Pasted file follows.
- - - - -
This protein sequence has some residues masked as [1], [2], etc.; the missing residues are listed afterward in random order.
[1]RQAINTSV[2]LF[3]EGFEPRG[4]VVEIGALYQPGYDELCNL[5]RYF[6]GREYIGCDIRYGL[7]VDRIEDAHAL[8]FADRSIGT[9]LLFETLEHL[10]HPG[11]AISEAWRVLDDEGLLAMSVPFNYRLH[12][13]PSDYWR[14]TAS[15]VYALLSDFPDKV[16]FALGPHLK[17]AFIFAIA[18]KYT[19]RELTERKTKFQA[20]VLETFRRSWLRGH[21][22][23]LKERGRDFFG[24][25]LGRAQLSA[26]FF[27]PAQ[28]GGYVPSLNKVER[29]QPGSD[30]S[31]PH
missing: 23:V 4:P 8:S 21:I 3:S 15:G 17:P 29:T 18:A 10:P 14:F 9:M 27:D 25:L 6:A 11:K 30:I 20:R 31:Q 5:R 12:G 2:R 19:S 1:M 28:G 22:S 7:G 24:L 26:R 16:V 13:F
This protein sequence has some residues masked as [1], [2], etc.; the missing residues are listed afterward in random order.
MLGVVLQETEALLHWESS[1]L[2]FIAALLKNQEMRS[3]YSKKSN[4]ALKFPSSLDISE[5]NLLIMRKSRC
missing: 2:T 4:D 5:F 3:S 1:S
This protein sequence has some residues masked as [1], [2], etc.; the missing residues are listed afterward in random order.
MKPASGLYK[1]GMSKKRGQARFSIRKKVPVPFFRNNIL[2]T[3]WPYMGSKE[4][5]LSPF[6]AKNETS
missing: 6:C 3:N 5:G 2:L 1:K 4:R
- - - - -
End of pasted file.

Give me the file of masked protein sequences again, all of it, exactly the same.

This protein sequence has some residues masked as [1], [2], etc.; the missing residues are listed afterward in random order.
[1]RQAINTSV[2]LF[3]EGFEPRG[4]VVEIGALYQPGYDELCNL[5]RYF[6]GREYIGCDIRYGL[7]VDRIEDAHAL[8]FADRSIGT[9]LLFETLEHL[10]HPG[11]AISEAWRVLDDEGLLAMSVPFNYRLH[12][13]PSDYWR[14]TAS[15]VYALLSDFPDKV[16]FALGPHLK[17]AFIFAIA[18]KYT[19]RELTERKTKFQA[20]VLETFRRSWLRGH[21][22][23]LKERGRDFFG[24][25]LGRAQLSA[26]FF[27]PAQ[28]GGYVPSLNKVER[29]QPGSD[30]S[31]PH
missing: 23:V 4:P 8:S 21:I 3:S 15:G 17:P 29:T 18:A 10:P 14:F 9:M 27:D 25:L 6:A 11:K 30:I 20:R 31:Q 5:R 12:G 2:R 19:S 1:M 28:G 22:S 7:G 24:L 26:R 16:V 13:F
This protein sequence has some residues masked as [1], [2], etc.; the missing residues are listed afterward in random order.
MLGVVLQETEALLHWESS[1]L[2]FIAALLKNQEMRS[3]YSKKSN[4]ALKFPSSLDISE[5]NLLIMRKSRC
missing: 2:T 4:D 5:F 3:S 1:S
This protein sequence has some residues masked as [1], [2], etc.; the missing residues are listed afterward in random order.
MKPASGLYK[1]GMSKKRGQARFSIRKKVPVPFFRNNIL[2]T[3]WPYMGSKE[4][5]LSPF[6]AKNETS
missing: 6:C 3:N 5:G 2:L 1:K 4:R